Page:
St. John Celebrates Restoration of Power

Sharon Coldren of Coral Bay Community Council and Linda Titre, a Hard Labor resident, enjoy the Bizarre Bazaar.
Sharon Coldren of Coral Bay Community Council and Linda Titre, a Hard Labor resident, enjoy the Bizarre Bazaar.

The restoration of power to much of Coral Bay and eastern portions of St. John has provided a surge of optimism among community members, who had been without electricity since Hurricane Irma struck on Sept. 6.

“I just got my power today, so I’m happy,” said vendor Karen Samuel as she sat at her table loaded with homemade jams and baked goods.

Samuel was one of nearly two dozen vendors who were selling crafts, food, and sharing information at the annual Bizarre Bazaar held at Pickles Deli on Saturday.

The popular holiday fair was in full swing, although Pickles Deli was still not hooked up to the grid.

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“I need to get new WAPA meters,” said owner Beverly Melius. But she refused to let the absence of electricity dampen her spirit. “We’re celebrating. Pickles isn’t open. No power. No water. Nothing but love – that’s what made [this event] happen.”

Dennison Blackett and Tavonna Miller entertain the crowd at Bizarre Bazaar.
Dennison Blackett and Tavonna Miller entertain the crowd at Bizarre Bazaar.

Until Saturday, Coral Bay residents were starting to lose patience with the rate of progress of energy restoration. They had watched Cruz Bay get its first surge of electricity on Oct. 30, and had been waiting more than five weeks to be able to flip a light switch without first powering up a generator.

The sight of stacks of new composite utility poles, coils of wires, and presence of multiple line crews moving throughout Coral Bay were proof that WAPA and visiting line crews from the Missouri-based BBC were doing what they could to meet the governor’s goal of energizing 90 percent of the island by Christmas.

WAPA line superintendent Richard Lanclos said the 90 percent goal was feasible.

“We completed the primary phases in Coral Bay. We’ve got crews preparing to go to John’s Folly and to Zootenvaal,” he told the crowd at Wednesday’s VITEMA briefing in Cruz Bay.

Lanclos said additional crews were working in Catherineberg and Bordeaux Mountain, and other teams were backtracking to hook up homes and businesses that were bypassed because they lacked meters or functioning weatherheads.

The scarcity of high-quality, stainless-steel transformers was limiting power restoration on all three islands, according to Lanclos.

A stack of composite poles lies ready to go up on St. John.
A stack of composite poles lies ready to go up on St. John.

“We have a shortage because of all the storms throughout the year. The suppliers are out. We’re flying them in as fast as we can get them. We’ve got some arriving today on St. Croix that will be coming to St. Thomas and then St. John,” he said.

Lanclos said WAPA had already phased out the use of less sturdy transformers, which may have contained more toxic materials.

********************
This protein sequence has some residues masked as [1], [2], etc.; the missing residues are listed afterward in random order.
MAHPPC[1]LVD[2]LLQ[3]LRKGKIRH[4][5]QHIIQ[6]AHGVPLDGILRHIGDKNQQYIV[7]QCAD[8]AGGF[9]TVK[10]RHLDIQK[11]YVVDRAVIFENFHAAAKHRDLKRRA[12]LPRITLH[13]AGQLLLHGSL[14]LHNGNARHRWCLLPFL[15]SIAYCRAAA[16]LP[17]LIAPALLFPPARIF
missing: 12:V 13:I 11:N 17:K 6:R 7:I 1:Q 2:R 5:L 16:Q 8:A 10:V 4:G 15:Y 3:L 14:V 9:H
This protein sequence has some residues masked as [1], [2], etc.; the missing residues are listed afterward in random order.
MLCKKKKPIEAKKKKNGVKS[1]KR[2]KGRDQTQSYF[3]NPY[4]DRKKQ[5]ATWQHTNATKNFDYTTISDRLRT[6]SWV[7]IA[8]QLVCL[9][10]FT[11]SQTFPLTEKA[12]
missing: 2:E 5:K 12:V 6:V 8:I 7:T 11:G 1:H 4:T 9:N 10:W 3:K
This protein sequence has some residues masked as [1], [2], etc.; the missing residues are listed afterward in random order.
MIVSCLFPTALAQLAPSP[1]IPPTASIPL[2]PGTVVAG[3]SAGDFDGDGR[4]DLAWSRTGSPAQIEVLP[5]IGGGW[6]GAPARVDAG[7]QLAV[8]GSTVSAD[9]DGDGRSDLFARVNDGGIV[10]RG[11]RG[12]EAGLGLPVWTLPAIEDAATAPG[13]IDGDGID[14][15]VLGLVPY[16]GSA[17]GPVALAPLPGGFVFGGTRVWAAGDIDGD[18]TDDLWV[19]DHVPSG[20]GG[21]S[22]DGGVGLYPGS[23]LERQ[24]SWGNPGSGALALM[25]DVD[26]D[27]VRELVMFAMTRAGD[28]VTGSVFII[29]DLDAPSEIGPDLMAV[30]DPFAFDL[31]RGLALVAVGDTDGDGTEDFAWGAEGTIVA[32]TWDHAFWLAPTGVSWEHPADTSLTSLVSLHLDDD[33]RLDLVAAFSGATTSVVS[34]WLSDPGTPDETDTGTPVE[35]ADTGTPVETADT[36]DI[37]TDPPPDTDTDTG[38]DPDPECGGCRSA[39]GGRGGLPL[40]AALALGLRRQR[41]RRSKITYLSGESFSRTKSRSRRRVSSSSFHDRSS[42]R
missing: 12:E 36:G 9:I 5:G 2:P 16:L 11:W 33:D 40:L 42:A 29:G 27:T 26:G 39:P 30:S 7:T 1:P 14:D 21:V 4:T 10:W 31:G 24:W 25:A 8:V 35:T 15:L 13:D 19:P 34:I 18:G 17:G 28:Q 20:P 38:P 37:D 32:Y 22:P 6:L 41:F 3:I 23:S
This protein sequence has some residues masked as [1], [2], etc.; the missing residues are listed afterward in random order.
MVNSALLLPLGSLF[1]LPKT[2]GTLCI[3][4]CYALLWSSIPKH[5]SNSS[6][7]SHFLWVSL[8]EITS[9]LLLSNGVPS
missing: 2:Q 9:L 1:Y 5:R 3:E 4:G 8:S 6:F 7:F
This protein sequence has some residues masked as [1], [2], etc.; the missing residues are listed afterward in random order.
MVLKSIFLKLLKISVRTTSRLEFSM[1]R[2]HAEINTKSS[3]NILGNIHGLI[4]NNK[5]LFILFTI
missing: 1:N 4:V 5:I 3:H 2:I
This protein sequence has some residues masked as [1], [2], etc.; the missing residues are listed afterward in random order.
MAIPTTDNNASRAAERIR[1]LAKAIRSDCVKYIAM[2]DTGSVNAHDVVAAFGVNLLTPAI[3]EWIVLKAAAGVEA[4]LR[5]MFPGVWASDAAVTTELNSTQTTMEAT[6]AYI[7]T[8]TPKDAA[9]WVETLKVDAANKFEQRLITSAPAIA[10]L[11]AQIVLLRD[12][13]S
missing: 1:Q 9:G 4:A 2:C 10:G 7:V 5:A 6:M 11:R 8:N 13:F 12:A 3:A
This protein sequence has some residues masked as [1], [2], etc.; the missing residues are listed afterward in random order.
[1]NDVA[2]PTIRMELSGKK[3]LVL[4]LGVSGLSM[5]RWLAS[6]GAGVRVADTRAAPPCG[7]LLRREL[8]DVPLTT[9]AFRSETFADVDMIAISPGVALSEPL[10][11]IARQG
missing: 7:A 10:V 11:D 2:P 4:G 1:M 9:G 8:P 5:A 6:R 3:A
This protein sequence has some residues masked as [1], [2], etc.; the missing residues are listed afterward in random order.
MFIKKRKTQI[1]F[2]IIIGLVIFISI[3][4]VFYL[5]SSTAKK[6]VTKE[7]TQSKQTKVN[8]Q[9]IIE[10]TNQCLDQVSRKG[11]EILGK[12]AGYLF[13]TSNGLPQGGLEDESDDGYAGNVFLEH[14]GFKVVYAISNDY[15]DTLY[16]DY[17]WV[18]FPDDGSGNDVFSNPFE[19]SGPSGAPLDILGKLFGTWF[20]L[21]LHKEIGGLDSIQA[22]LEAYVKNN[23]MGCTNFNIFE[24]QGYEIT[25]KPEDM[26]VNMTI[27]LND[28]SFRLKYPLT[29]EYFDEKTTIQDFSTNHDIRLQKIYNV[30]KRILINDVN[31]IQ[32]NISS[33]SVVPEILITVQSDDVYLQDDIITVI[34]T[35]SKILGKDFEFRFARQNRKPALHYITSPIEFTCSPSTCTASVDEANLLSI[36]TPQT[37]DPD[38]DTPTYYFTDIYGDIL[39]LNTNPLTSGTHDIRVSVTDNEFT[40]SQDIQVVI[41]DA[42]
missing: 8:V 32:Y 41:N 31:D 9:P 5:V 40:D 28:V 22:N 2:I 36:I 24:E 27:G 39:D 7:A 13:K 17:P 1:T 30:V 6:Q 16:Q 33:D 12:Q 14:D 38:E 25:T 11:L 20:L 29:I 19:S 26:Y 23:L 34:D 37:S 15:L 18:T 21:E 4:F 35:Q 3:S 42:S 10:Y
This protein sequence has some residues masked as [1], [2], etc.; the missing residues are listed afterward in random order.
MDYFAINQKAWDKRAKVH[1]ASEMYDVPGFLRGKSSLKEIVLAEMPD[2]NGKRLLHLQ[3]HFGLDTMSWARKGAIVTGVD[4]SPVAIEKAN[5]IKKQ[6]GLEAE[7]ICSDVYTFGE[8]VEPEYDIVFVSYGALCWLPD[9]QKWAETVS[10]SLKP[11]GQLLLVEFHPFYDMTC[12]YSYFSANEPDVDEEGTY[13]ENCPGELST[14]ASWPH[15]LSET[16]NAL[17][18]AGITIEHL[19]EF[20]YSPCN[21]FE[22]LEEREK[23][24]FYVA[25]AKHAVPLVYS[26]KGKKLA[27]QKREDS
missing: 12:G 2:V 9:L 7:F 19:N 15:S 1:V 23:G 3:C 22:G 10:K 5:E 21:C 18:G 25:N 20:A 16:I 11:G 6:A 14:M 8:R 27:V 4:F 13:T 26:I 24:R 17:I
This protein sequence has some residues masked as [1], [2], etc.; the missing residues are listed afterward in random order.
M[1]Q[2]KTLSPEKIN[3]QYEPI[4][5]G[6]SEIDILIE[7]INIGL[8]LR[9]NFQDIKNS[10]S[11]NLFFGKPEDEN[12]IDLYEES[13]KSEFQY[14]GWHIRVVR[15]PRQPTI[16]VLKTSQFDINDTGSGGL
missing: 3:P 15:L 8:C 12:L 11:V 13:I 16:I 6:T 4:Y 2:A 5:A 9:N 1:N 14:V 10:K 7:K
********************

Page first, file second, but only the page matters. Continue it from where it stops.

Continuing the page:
“We now use the transformers with minimal ‘oil.’ Guys say you can cook with it, but I wouldn’t try.”

To show their appreciation of all that the line crews have done, the Coral Bay community is throwing a party for them at Pickles Deli from 4:30 p.m. to 6 p.m. Friday.

“We’re starting early because the crews have to get back to Cruz Bay,” said ‘Prime Mary,’ who is organizing the event. “We’re serving hamburgers, hotdogs, salads, and cold beer.”

Those wishing to contribute are asked to donate cash at the party, she said.

This is the second party Coral Bay residents have thrown for line crews. At the first party several weeks ago, volunteers served lobster roll sliders and handed out paper hearts which read, “We love BBC.”

“We want to say, ‘Thank you,’ and we want them to come back with their families. We’re building a new family,” said Sharon Coldren, president of the Coral Bay Community Council.

Workmen raise another composite pole on St. John. The new poles are replacing wooden poles that essentially haven't changed significantly in more than 100 years.
Workmen raise another composite pole on St. John. The new poles are replacing wooden poles that essentially haven’t changed significantly in more than 100 years.

Coldren herself was recognized at the Bizarre Bazaar for all that she and her organization did to share information following the hurricane. Immediately after Hurricane Irma, she provided the one satellite phone in Coral Bay that residents used to make one-minute “I’m safe” calls to family and friends. In the following weeks, she used a bullhorn to hold daily briefings for residents who couldn’t make it to Cruz Bay to get information.

Coldren and Ryan West, one of the founders of Love City Strong, who organized similar meetings in Cruz Bay, were presented with the Glen Speer Visionary Award by the Merchants Association of Mongoose Junction.

The party in Coral Bay for the line crews isn’t the only celebration this weekend. The Merchants Association at Mongoose Junction is hosting “the Prom,” an all-island party starting at 9 p.m. Saturday. There will be music, free hors d’oeuvres, and a cash bar. Dress is “island fancy.” The party was first held during the holiday season in 1995 following Hurricane Marilyn. That year, Caneel Bay Resort was badly damaged and unable to host their annual, exclusive “Managers’ Party to celebrate the festive season.” The Merchants Association of Mongoose Junction decided to give hurricane-stressed residents an excuse to dust off their suits and sequined dresses, and invited the whole island.

In keeping with the adults-only tradition of the event, organizers continue to request that young children and pets be left at home.

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